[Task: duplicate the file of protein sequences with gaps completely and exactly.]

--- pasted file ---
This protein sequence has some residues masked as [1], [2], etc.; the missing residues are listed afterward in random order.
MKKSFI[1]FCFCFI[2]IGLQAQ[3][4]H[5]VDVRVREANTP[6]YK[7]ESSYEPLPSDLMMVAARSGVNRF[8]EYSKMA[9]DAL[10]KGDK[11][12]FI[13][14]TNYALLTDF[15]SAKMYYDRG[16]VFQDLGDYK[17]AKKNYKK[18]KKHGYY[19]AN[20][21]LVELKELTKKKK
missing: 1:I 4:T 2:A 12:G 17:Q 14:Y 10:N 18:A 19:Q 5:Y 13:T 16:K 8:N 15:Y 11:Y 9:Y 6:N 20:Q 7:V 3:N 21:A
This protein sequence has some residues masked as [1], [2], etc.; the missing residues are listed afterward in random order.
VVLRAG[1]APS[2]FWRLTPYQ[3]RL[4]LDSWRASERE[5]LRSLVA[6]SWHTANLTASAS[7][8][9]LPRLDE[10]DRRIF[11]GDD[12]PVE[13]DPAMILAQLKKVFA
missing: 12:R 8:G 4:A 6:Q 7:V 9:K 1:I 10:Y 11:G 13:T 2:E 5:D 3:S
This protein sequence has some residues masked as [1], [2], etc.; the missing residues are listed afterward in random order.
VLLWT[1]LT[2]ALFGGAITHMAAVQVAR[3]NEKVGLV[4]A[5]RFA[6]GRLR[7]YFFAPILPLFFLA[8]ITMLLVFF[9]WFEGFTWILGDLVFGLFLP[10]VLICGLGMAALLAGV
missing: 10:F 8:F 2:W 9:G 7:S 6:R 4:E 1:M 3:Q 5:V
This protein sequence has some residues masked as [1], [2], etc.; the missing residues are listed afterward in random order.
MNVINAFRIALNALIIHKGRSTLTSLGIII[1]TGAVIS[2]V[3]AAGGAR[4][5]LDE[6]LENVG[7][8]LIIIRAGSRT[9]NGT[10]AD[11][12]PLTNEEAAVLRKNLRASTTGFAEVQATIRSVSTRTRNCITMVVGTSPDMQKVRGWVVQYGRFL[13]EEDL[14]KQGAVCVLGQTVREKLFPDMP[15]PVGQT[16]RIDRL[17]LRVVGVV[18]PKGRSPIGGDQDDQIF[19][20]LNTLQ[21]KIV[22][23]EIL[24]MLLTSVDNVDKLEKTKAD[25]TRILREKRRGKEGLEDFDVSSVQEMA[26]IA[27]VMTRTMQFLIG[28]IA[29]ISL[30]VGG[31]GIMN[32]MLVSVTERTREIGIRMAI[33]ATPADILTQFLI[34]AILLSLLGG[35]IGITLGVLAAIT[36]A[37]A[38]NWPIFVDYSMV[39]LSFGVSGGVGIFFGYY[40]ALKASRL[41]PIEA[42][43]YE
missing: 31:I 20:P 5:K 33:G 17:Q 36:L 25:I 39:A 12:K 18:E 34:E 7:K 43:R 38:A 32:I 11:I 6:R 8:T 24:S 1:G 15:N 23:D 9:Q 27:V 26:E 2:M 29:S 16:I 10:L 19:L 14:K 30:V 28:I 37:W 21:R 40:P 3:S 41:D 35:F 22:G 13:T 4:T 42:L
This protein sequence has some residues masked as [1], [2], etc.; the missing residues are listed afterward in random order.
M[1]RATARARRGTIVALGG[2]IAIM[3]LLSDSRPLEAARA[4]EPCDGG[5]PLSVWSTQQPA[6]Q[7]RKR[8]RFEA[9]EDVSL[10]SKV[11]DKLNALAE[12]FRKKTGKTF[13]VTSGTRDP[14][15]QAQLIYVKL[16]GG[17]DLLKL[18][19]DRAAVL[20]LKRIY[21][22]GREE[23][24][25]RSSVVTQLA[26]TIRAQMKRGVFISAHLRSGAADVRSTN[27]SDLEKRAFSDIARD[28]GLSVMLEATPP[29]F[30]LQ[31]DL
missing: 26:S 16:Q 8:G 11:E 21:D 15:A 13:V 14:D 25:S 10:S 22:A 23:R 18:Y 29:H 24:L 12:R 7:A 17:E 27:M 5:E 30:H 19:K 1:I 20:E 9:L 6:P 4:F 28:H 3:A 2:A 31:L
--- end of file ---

This protein sequence has some residues masked as [1], [2], etc.; the missing residues are listed afterward in random order.
MKKSFI[1]FCFCFI[2]IGLQAQ[3][4]H[5]VDVRVREANTP[6]YK[7]ESSYEPLPSDLMMVAARSGVNRF[8]EYSKMA[9]DAL[10]KGDK[11][12]FI[13][14]TNYALLTDF[15]SAKMYYDRG[16]VFQDLGDYK[17]AKKNYKK[18]KKHGYY[19]AN[20][21]LVELKELTKKKK
missing: 1:I 4:T 2:A 12:G 17:Q 14:Y 10:N 18:A 19:Q 5:Y 13:T 16:K 8:N 15:Y 11:Y 9:Y 6:N 20:Q 7:V 3:N 21:A
This protein sequence has some residues masked as [1], [2], etc.; the missing residues are listed afterward in random order.
VVLRAG[1]APS[2]FWRLTPYQ[3]RL[4]LDSWRASERE[5]LRSLVA[6]SWHTANLTASAS[7][8][9]LPRLDE[10]DRRIF[11]GDD[12]PVE[13]DPAMILAQLKKVFA
missing: 12:R 8:G 4:A 6:Q 7:V 9:K 1:I 10:Y 11:G 13:T 2:E 5:D 3:S
This protein sequence has some residues masked as [1], [2], etc.; the missing residues are listed afterward in random order.
VLLWT[1]LT[2]ALFGGAITHMAAVQVAR[3]NEKVGLV[4]A[5]RFA[6]GRLR[7]YFFAPILPLFFLA[8]ITMLLVFF[9]WFEGFTWILGDLVFGLFLP[10]VLICGLGMAALLAGV
missing: 10:F 8:F 2:W 9:G 7:S 6:R 4:E 1:M 3:Q 5:V
This protein sequence has some residues masked as [1], [2], etc.; the missing residues are listed afterward in random order.
MNVINAFRIALNALIIHKGRSTLTSLGIII[1]TGAVIS[2]V[3]AAGGAR[4][5]LDE[6]LENVG[7][8]LIIIRAGSRT[9]NGT[10]AD[11][12]PLTNEEAAVLRKNLRASTTGFAEVQATIRSVSTRTRNCITMVVGTSPDMQKVRGWVVQYGRFL[13]EEDL[14]KQGAVCVLGQTVREKLFPDMP[15]PVGQT[16]RIDRL[17]LRVVGVV[18]PKGRSPIGGDQDDQIF[19][20]LNTLQ[21]KIV[22][23]EIL[24]MLLTSVDNVDKLEKTKAD[25]TRILREKRRGKEGLEDFDVSSVQEMA[26]IA[27]VMTRTMQFLIG[28]IA[29]ISL[30]VGG[31]GIMN[32]MLVSVTERTREIGIRMAI[33]ATPADILTQFLI[34]AILLSLLGG[35]IGITLGVLAAIT[36]A[37]A[38]NWPIFVDYSMV[39]LSFGVSGGVGIFFGYY[40]ALKASRL[41]PIEA[42][43]YE
missing: 31:I 20:P 5:K 33:G 17:Q 36:L 25:I 39:A 12:K 18:E 34:E 7:K 43:R 38:A 32:I 11:I 6:R 8:T 24:S 1:G 15:N 23:D 9:Q 27:V 26:E 2:M 29:S 16:I 10:L 19:L 14:K 30:V 28:I 37:W 21:R 40:P 3:S 41:D 35:F 22:G 13:T 4:T 42:L
This protein sequence has some residues masked as [1], [2], etc.; the missing residues are listed afterward in random order.
M[1]RATARARRGTIVALGG[2]IAIM[3]LLSDSRPLEAARA[4]EPCDGG[5]PLSVWSTQQPA[6]Q[7]RKR[8]RFEA[9]EDVSL[10]SKV[11]DKLNALAE[12]FRKKTGKTF[13]VTSGTRDP[14][15]QAQLIYVKL[16]GG[17]DLLKL[18][19]DRAAVL[20]LKRIY[21][22]GREE[23][24][25]RSSVVTQLA[26]TIRAQMKRGVFISAHLRSGAADVRSTN[27]SDLEKRAFSDIARD[28]GLSVMLEATPP[29]F[30]LQ[31]DL
missing: 26:S 16:Q 8:G 11:E 21:D 15:A 13:V 14:D 25:S 10:S 22:A 23:R 18:Y 29:H 24:L 12:R 7:A 17:E 27:M 5:E 30:H 19:K 1:I 20:E 9:L 6:P 4:F 28:H 3:A 2:A 31:L